Lincoln Chafee: Already a 2016 punchline

Former Rhode Island governor and senator Lincoln Chafee – a former Republican and independent – announced his bid for the 2016 Democratic presidential nomination at George Mason University yesterday.

By the end of the event, Chafee was already a punchline for the campaign.

Bloomberg:

If former Rhode Island Governor and Senator Lincoln Chafee takes the White House, history will record that his quest started a few metro stops away, on a college campus in Virginia—and that he mused about an American "rapprochement" with the Islamic state.

"You have to think that it's always possible," he told reporters after his speech at George Mason University. "ISIS is emerging. It's a phenomenon that's ever changing."

Of course, he's right.  ISIS has changed its methods of execution, from beheadings to burning alive.  That signifies growth, although how that might help bring about "rapprochement" with the terrorists is unclear.

His "platform" gets even funnier:

Chafee, a Republican-turned-independent-turned-Democrat, gave a brief and chipper address that called for America to re-engage with "international community" with diplomacy and "symbolic" moves. That meant everything from barring campaign donors from becoming diplomats, to allowing Edward Snowden to come home without punishment, to bringing America into the Metric system.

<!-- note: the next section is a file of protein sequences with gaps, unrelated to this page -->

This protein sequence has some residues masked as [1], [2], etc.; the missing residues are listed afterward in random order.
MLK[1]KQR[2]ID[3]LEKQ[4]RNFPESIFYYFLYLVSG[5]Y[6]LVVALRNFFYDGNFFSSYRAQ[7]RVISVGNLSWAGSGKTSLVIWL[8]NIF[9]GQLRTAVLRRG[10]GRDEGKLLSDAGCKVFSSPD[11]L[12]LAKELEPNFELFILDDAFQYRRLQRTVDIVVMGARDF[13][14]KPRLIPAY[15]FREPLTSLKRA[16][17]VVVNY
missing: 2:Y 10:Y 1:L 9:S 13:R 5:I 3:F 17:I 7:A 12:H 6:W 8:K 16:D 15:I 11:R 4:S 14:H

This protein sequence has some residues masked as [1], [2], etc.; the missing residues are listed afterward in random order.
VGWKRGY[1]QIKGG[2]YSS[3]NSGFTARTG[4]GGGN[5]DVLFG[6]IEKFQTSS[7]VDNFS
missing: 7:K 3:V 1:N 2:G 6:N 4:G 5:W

President Obama also thought "symbolic" moves in diplomacy would change the world.  "Symbolic" speeches in Cairo and Turkey; "symbolic" peace offerings to Iran and Venezuela; "symbolic" exercises in American military power almost everywhere.  How's that working out, Linc?

When students got a chance to interrogate Chafee, two of them demanded details on the Metric system reform. "It would be a symbolic integration of ourselves into the international community of the last 15 years," explained Chafee.

Another asked Chafee to clarify how he would reform drug policy after fulfilling a promise to end the drug war. The candidate demurred, saying that he would "listen to the neighborhoods" and build policy from there.

"Let’s unite with all of our experience to rethink the war on drugs," he said.

When another student asked Chafee an open-ended foreign policy question, the delighted candidate pulled out a speech by a former prime minister of Italy, before 9/11. He read excerpts and recalled how a "lasting peace" had looked possible.

"You had Bush, and Schroder, and Koizumi, and Putin—we had a chance to get together," said Chafee. He then began to reminisce about how in 2009 the Obama administration tried to reconstruct relations with Russia. We had some mistakes. We presented him with the reset button—we had the wrong label. That was a mistake, in my view."

Stop.  Enough.  Hillary putting the wrong Russian word on the reset button was a "mistake" in his view.  Can we stand someone so profound to be president? 

Chafee was an arrogant senator.  He has now demonstrated that he's so besotted with his own conceit that he's not worthy to run for president, even as a Democrat.  The campaign needs a little levity, so let's hope he sticks around for a few months and gives us some more laughs.